—On the eve of the 106th anniversary of the 1906 Great Earthquake and Fire, Mayor Edwin M. Lee, DEM Director Anne Kronenberg and Fire Chief Joanne Hayes-White today highlighted the importance of earthquake and emergency preparedness.
“As we observe the anniversary of the 1906 earthquake and reflect on other recent major earthquakes around the world, I encourage all San Franciscans to take steps to become better prepared for any emergency,” said Mayor Lee. “And, as we ask our citizens to be prepared, the City is also taking steps to upgrade infrastructure that will serve us during an emergency. It is critical that our water supply systems, our police and fire stations and our hospitals can rapidly respond in an emergency and stand ready to provide care and services to our residents.”
The 1906 Great Earthquake struck at 5:12 a.m. on April 18, 1906. It took the lives of an estimated 3,000 people and left San Francisco in ashes; much of the destruction caused by fires. The 1906 earthquake remains one of the worst tragedies in California history.
“Whether by visiting 72hours.org
to develop your emergency plan, downloading the SF Heroes iPhone application to test your preparedness know-how, or registering for AlertSF
to get emergency information on your cell phone, there are many simple ways to enhance your preparedness and resilience,” said DEM Director Kronenberg.
“We are reminded on this date each year that we must remain diligent in our efforts to be prepared, as individuals and, as a community,” said Fire Chief Hayes-White. “The San Francisco Fire Department is committed to helping the residents of San Francisco to be part of the solution through our Neighborhood Emergency Response Team
(NERT) training program. It is available, free of charge, to every resident and worker in San Francisco.”
To commemorate the 1906 Earthquake and Fire, several events and activities are planned, including:
Ceremonial naming of SFFD Engine 28 in honor of 1906 earthquake survivor Bill Del Monte followed by Survivors Parade
April 17, 2012 @ 3 p.m.
Westin St. Francis Hotel, 335 Powell Street
John's Grill Annual Survivor Dinner
April 17, 2012 @ 4 p.m.
63 Ellis Street
Reservations suggested; call (415) 986-3274 for more information.
106th Anniversary Commemoration and Wreath Laying Ceremony
April 18, 2012 @ 5:00 a.m.
Lotta’s Fountain, Market St. at the intersection of Kearny, Third & Geary Streets
Golden Fire Hydrant Painting Ceremony
April 18, 2012 @ 5:40 - 6:00 a.m.
20th & Church Streets
Lefty O’Doul’s Annual Survivor Breakfast
April 18, 2012 @ 6:00 a.m.
333 Geary Street at Powell Street
San Francisco has significantly improved its level of emergency preparedness in recent years. The City’s award-winning website, 72hours.org
, provides information on making family emergency plans, building disaster kits, and getting involved in training before a disaster occurs or volunteering to help out afterwards. The information is available in English, Spanish, Chinese, Russian and Vietnamese. In addition, quakequizsf.org
tests knowledge of what to do if an earthquake strikes while at home, driving, on public transit, at the beach or at work. AlertSF.org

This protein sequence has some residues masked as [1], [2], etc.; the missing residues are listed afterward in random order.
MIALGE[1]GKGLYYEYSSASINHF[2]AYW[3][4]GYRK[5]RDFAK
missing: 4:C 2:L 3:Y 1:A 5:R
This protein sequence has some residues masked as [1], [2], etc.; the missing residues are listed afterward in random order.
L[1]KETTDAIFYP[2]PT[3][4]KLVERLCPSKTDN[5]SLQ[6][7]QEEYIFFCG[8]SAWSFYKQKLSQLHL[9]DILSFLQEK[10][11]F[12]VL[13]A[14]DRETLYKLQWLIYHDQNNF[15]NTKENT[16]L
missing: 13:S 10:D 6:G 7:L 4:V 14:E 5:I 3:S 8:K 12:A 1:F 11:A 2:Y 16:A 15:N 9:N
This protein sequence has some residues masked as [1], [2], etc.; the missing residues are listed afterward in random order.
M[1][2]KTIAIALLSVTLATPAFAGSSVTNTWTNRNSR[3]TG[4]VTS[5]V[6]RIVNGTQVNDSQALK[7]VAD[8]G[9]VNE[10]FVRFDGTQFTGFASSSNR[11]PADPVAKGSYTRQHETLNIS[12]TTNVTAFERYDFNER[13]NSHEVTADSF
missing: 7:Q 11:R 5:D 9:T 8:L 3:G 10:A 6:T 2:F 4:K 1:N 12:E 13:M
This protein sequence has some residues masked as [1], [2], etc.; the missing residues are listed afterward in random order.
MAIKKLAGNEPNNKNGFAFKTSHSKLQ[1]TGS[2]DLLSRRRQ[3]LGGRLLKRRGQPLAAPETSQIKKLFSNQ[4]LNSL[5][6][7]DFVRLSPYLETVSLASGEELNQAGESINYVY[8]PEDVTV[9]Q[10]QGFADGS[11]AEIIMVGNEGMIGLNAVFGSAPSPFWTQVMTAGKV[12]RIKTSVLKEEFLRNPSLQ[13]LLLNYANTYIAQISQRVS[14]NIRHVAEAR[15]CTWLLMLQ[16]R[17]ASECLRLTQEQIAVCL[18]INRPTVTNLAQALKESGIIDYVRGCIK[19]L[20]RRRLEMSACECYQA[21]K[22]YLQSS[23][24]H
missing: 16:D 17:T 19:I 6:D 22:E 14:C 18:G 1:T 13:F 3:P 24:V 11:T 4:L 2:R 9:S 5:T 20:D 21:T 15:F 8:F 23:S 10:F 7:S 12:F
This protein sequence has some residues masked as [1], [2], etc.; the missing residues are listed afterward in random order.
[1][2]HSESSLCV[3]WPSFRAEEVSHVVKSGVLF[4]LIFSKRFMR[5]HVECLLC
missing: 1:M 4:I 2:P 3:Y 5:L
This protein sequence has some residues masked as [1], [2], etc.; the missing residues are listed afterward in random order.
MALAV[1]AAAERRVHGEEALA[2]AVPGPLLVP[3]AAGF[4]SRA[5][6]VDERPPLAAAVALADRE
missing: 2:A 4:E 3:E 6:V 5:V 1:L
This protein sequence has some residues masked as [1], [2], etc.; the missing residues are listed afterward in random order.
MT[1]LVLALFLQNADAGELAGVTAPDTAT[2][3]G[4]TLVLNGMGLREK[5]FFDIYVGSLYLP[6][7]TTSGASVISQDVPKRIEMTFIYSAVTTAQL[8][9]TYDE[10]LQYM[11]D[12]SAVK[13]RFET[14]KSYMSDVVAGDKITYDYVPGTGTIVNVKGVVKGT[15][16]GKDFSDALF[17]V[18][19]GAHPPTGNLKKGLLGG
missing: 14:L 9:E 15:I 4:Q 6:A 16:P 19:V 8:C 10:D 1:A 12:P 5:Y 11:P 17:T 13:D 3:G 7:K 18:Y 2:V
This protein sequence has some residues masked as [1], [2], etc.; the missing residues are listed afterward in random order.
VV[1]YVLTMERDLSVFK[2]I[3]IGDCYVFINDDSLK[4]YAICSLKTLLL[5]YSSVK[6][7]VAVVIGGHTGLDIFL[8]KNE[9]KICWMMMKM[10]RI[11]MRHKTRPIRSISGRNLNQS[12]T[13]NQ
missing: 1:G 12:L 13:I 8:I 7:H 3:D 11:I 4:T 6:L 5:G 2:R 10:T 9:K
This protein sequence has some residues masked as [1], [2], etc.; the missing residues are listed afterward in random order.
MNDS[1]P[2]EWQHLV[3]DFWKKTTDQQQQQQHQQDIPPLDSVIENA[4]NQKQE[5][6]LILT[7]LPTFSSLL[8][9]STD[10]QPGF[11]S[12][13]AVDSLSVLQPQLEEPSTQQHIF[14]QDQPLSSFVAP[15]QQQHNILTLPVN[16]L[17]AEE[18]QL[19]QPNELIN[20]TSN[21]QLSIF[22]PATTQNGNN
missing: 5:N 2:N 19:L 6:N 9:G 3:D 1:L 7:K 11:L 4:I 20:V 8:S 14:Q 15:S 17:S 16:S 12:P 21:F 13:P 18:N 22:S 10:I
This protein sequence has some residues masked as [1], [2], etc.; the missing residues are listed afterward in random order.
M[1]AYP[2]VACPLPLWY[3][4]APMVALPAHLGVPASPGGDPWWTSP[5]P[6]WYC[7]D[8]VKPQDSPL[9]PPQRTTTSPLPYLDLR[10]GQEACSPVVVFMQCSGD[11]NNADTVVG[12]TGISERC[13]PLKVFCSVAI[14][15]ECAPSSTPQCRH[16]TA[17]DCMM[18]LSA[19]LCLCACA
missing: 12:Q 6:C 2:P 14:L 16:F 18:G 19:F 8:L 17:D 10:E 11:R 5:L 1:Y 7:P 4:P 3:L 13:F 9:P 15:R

is also available to the public, a text-based message system that delivers emergency information to cell phones, PDA’s and other text-enabled devices, as well as email accounts.
Since the 1989 Loma Prieta earthquake, voters have approved several General Obligation Bonds to retrofit City facilities. Through the most recent Earthquake Safety and Emergency Response Bond, the City’s emergency water system that helps fight fires is now being repaired and retrofit, neighborhood fire stations are being improved and a new Public Safety Building is being built so that public safety agencies can provide uninterrupted emergency services during and after a disaster.
The City has completed more than 190 seismic improvement projects since Loma Prieta in 1989, and another 34 projects are underway. Other large projects such as the Bay Bridge, San Francisco General Hospital and Doyle Drive are being rebuilt right now. The City is also repairing and rebuilding the system that delivers pristine drinking water and clean hydropower from Hetch Hetchy to the Bay Area.
The Planning Department has updated the Community Safety Element of the City’s General Plan. The update devotes new sections on response and recovery, ensuring that the City maximizes its ability to save lives, prevent injuries, and reduce damage directly after an earthquake. Through new and updated policies, the update ensures that over the long term, the City is able to provide a positive path forward to house those displaced, provide services to homes and businesses, and resume economic and government functions. The Community Safety Element also highlights the numerous City programs already underway to increase earthquake and emergency preparedness.
This update to the General Plan supports the numerous initiatives under Mayor Lee to increase earthquake and emergency preparedness, including the City’s Hazard Mitigation Plan, the ResilientSF Initiative, the San Francisco Community Action Plan for Seismic Safety (CAPSS), and the issuance of numerous General Obligation Bonds to retrofit City facilities and infrastructure systems.
The update to the Community Safety Element is expected to be heard at the Planning Commission for initiation and adoption this Spring. Its adoption will ensure that programs like these, and funding that facilitate their implementation, continues into the long-term.